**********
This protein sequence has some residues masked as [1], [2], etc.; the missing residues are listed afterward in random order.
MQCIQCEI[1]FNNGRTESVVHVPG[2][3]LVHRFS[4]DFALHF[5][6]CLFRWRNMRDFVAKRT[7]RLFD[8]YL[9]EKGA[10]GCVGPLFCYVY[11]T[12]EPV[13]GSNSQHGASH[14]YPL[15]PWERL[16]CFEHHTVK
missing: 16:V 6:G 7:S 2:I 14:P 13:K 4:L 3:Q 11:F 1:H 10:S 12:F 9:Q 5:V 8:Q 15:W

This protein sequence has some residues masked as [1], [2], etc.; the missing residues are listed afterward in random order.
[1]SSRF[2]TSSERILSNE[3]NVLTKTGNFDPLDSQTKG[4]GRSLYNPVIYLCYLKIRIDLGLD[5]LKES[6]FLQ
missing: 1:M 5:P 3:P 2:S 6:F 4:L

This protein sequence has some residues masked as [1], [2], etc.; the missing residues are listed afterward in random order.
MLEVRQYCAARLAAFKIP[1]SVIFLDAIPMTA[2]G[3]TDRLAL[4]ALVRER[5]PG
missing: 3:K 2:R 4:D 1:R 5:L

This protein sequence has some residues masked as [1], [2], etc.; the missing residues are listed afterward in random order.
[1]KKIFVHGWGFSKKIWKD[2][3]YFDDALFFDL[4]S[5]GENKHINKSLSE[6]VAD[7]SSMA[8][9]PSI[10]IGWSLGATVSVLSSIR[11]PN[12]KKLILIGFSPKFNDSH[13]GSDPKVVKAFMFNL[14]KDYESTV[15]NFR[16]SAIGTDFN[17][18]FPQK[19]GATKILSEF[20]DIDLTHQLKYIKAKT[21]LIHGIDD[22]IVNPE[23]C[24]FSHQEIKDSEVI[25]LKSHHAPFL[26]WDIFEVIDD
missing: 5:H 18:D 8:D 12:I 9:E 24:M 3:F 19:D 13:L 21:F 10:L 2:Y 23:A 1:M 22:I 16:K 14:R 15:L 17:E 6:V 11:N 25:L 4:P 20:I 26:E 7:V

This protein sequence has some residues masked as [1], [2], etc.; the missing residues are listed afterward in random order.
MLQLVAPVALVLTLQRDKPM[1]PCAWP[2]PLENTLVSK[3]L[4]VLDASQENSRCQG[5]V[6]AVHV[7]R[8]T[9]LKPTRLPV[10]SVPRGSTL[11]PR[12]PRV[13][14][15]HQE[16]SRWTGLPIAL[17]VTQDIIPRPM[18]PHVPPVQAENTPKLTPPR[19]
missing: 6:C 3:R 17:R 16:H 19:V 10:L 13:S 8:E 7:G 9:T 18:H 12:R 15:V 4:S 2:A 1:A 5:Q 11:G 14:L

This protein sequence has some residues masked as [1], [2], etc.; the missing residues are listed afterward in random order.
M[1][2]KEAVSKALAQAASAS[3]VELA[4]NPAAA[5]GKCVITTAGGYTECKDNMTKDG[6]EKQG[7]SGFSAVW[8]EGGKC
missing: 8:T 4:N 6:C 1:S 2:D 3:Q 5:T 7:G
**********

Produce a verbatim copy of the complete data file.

This protein sequence has some residues masked as [1], [2], etc.; the missing residues are listed afterward in random order.
MQCIQCEI[1]FNNGRTESVVHVPG[2][3]LVHRFS[4]DFALHF[5][6]CLFRWRNMRDFVAKRT[7]RLFD[8]YL[9]EKGA[10]GCVGPLFCYVY[11]T[12]EPV[13]GSNSQHGASH[14]YPL[15]PWERL[16]CFEHHTVK
missing: 16:V 6:G 7:S 2:I 14:P 13:K 4:L 3:Q 11:F 1:H 10:S 12:F 9:Q 5:V 8:Q 15:W

This protein sequence has some residues masked as [1], [2], etc.; the missing residues are listed afterward in random order.
[1]SSRF[2]TSSERILSNE[3]NVLTKTGNFDPLDSQTKG[4]GRSLYNPVIYLCYLKIRIDLGLD[5]LKES[6]FLQ
missing: 1:M 5:P 3:P 2:S 6:F 4:L

This protein sequence has some residues masked as [1], [2], etc.; the missing residues are listed afterward in random order.
MLEVRQYCAARLAAFKIP[1]SVIFLDAIPMTA[2]G[3]TDRLAL[4]ALVRER[5]PG
missing: 3:K 2:R 4:D 1:R 5:L

This protein sequence has some residues masked as [1], [2], etc.; the missing residues are listed afterward in random order.
[1]KKIFVHGWGFSKKIWKD[2][3]YFDDALFFDL[4]S[5]GENKHINKSLSE[6]VAD[7]SSMA[8][9]PSI[10]IGWSLGATVSVLSSIR[11]PN[12]KKLILIGFSPKFNDSH[13]GSDPKVVKAFMFNL[14]KDYESTV[15]NFR[16]SAIGTDFN[17][18]FPQK[19]GATKILSEF[20]DIDLTHQLKYIKAKT[21]LIHGIDD[22]IVNPE[23]C[24]FSHQEIKDSEVI[25]LKSHHAPFL[26]WDIFEVIDD
missing: 5:H 18:D 8:D 12:I 9:E 24:M 3:F 19:D 13:L 21:F 10:L 2:Y 23:A 1:M 22:I 16:K 14:R 15:L 17:E 6:V 11:N 25:L 4:P 20:I 26:E 7:V

This protein sequence has some residues masked as [1], [2], etc.; the missing residues are listed afterward in random order.
MLQLVAPVALVLTLQRDKPM[1]PCAWP[2]PLENTLVSK[3]L[4]VLDASQENSRCQG[5]V[6]AVHV[7]R[8]T[9]LKPTRLPV[10]SVPRGSTL[11]PR[12]PRV[13][14][15]HQE[16]SRWTGLPIAL[17]VTQDIIPRPM[18]PHVPPVQAENTPKLTPPR[19]
missing: 6:C 3:R 17:R 16:H 19:V 10:L 13:S 8:E 7:G 9:T 18:H 12:R 15:V 4:S 2:A 1:A 5:Q 11:G 14:L

This protein sequence has some residues masked as [1], [2], etc.; the missing residues are listed afterward in random order.
M[1][2]KEAVSKALAQAASAS[3]VELA[4]NPAAA[5]GKCVITTAGGYTECKDNMTKDG[6]EKQG[7]SGFSAVW[8]EGGKC
missing: 8:T 4:N 6:C 1:S 2:D 3:Q 5:T 7:G